Bob Dylan: The Drawn Blank Series

Nov 27, 1997

When I Paint My Masterpiece
by Marisha Pessl
New York Times, June 1, 2008

These days the word “artist” is pretty tired. It’s one-size-fits-all like no other word in the English language, maybe apart from “god” and pronouns. It describes Isadora Duncan, Spike Lee, Picasso and Q-Tip, all in a day’s work. And just when it thinks it can take a breather, it has to account for that kid living on the Bowery praying his orgy Polaroids make it into the Whitney and that writer in Starbucks taking trippy liberties with linear structure in a screenplay called “Mama.” Even the man on 42nd Street who believes the world could always use a few more faces of Leonardo DiCaprio in “Titanic” spray-painted onto felt, even he has a claim on the word.

“Artist” can’t make even the briefest public appearance without extensive baggage. The next time you’re at a party and someone asks what you do for a living, boldly say artist, then sit back and watch the jolting effect that little word has upon a conversation. Above 14th Street, you’ll be offered money, food, some tips on where to find free lodging. Below 14th Street, the person will smirk, dutifully ask “What kind?” or appear to start swallowing an egg, which is a disguised yawn. You’ll get a hug in the Midwest. In Santa Monica, you’ll get “sweet” and an invitation to go Rollerblading. In certain parts of the country you’ll get tied up and thrown into the back of a pickup truck, and no one will ever hear from you again.

But every now and then, the word perfectly explains a certain person. In Bob Dylan’s extraordinary collection of paintings, “Bob Dylan: The Drawn Blank Series,” we are given insight into the expressive, unvarnished way this artist approaches the world and reminded he is that rare person who can move effortlessly between music, word, ink, paint, as if he’s just futzing around with a few different instruments in the studio. Yet again and again, he reflects life back to us with a truth and simplicity that defy words. He shows us views from his hotel and backstage dressing room, a playground slide that caught his eye, a fat curtain in his room, an inquisitive young man named Nick Leblanc. He riffs with color across the same simple black-and-white sketches the way he plays songs in concert, sometimes making subtle changes, other times brutally overhauling them. His brush strokes are like his voice: straightforward, rough, occasionally fragile, but always intent on illustrating the treads of human experience. Seemingly unworried about how something looks, he’s not after artistic perfection but something larger, a moment, a feeling. The effect is enthralling.

Dylan drew the moody black-and-white sketches while on tour between the years 1989 and 1992, and in 2007 turned some of these drawings into more than 200 paintings (170 reproduced here) by adding vibrant watercolors and gouaches, as well as titles like “Feet” and “Cupid Doll.” The naturalistic scenes record the world around him, observed between performances, and illustrate how his eye relentlessly pursues usually ignored people, buildings and common objects. He wrenches objects from the background — an outdated TV, Venetian blinds, empty doorways and alleys — and puts them center stage, unearthing a beauty in the bland.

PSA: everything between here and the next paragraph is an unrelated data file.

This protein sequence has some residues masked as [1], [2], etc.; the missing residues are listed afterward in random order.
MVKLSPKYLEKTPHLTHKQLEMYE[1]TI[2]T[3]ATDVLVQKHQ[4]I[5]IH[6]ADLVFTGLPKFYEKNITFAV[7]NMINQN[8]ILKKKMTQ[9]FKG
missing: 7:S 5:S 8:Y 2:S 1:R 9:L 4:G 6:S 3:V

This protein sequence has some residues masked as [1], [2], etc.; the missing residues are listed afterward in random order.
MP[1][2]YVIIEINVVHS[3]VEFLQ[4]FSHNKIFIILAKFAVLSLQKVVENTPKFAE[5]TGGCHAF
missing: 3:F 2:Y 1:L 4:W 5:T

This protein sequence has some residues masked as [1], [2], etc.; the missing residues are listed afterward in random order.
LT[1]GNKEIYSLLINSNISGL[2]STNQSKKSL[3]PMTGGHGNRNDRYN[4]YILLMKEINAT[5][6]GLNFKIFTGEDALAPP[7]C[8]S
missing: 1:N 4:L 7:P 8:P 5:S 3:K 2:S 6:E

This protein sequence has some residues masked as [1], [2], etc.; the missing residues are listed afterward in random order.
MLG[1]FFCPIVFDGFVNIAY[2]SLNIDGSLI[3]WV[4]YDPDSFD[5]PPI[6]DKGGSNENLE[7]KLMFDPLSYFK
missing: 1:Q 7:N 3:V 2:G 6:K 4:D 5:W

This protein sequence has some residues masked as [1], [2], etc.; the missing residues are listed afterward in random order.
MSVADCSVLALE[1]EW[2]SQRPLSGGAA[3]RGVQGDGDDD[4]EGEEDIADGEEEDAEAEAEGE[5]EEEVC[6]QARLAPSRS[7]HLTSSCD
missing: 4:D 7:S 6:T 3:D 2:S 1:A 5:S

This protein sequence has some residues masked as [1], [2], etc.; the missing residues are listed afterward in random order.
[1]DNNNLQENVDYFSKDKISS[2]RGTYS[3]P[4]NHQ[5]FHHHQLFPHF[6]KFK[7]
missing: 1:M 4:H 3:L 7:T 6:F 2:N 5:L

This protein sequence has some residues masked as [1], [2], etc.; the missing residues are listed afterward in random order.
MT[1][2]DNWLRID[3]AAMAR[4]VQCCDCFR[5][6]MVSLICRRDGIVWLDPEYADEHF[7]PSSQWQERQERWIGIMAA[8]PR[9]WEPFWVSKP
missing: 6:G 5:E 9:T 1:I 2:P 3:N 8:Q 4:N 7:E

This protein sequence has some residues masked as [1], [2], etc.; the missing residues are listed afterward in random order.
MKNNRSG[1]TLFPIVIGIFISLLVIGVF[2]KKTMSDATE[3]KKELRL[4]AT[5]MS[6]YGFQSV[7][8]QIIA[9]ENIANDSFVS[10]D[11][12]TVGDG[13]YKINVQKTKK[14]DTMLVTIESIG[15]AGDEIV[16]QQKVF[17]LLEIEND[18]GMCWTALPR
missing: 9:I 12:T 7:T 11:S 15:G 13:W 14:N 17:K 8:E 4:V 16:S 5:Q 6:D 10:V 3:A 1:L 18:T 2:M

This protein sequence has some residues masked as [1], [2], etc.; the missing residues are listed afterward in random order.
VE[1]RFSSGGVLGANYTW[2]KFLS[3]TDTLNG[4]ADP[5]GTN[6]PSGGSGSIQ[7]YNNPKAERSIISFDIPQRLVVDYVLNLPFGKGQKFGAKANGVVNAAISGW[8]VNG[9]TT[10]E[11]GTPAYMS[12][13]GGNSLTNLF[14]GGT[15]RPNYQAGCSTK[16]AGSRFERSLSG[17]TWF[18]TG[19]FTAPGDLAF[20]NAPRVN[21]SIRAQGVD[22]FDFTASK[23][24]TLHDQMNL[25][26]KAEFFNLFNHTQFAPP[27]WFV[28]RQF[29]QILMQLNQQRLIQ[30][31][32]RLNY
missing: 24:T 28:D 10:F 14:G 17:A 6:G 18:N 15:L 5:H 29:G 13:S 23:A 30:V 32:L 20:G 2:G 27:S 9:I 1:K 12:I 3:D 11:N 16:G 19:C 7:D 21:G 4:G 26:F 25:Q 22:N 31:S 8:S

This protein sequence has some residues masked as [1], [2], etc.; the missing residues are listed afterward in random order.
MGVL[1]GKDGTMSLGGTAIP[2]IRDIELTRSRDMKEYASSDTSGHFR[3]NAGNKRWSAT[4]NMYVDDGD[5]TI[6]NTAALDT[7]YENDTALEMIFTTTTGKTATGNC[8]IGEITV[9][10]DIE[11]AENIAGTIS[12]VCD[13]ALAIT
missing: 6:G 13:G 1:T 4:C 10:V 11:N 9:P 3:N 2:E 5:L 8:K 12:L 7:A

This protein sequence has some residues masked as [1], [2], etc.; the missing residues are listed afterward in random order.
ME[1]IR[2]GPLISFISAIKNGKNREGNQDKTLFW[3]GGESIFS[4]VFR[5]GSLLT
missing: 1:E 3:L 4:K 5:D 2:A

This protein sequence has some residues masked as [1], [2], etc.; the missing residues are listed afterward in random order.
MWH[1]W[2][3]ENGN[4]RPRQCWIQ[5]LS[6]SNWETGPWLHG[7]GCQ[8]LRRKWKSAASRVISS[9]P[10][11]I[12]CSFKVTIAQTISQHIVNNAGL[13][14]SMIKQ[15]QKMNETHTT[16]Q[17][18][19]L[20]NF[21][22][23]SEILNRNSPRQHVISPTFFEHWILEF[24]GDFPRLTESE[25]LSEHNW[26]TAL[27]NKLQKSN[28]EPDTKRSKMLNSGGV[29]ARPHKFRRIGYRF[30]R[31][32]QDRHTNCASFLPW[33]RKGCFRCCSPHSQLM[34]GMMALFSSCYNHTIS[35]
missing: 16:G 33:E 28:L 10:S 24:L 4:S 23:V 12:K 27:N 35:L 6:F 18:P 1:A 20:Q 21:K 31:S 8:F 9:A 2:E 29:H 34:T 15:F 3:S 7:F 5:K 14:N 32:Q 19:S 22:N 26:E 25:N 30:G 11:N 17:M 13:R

In the crowded “Rooftop Bar,” no one but the artist notices the solitary woman staring off the balcony, her back to us, face unknown. And the lady waiting at the bar in “Woman in Red Lion Pub” would never have dreamt her broad back would become the electric-red subject of a painting. But in her slanting, voluptuous silhouette, her choice of dress and hat, Dylan points out her power and sturdy elegance, qualities she herself seems unaware of. “Motel Pool” features the kind of sad swimming hole that without hyper children wearing Floaties and screaming “Marco! Polo!” goes instantly stale. In one version it’s a viciously sunny day, achy on the eyes, a saggy palm garnishing the patio like speared fruit hanging off the rim of a Mai Tai. Rendered in the plum colors of night, however, that same scene goes lush and secretive. You really wouldn’t be surprised if, after brushing your teeth, you glanced outside and saw thieves by that pool conspiring to rob the main office, or maybe drunken lovers lurching past it, trying not to fall in.

And that is the best part of “The Drawn Blank Series.” There are the overt joys of Dylan’s framing; he hacks off heads, shoulders and legs to home in on an expressive mouth, belly and three-fourths of an armchair. There’s also his wonderfully gleeful perspective. His cities are built not on rock but on waterbed. Porches undulate toward us. Roads swell. Telephone poles, cars and guardrails all stretch toward Dylan like fans hopeful for a glimpse of him without his sunglasses. And his portraits are what passport photos should be: neat square headshots in strong colors and a few strokes revealing the person fundamentally. No, the true joys of Dylan’s art derive from his bird’s-eye view of our world, his understanding that a splash of purple will turn an ugly pool romantic. In the series “Rose on a Hillside,” he keeps the rose but restlessly changes the background — a European town, a country cottage, a cluster of skyscrapers — underscoring an interconnectedness that most of us, without the help of an artist, will never fully recognize.

Marisha Pessl, the author of “Special Topics in Calamity Physics,” is working on a second novel, “Night Film.”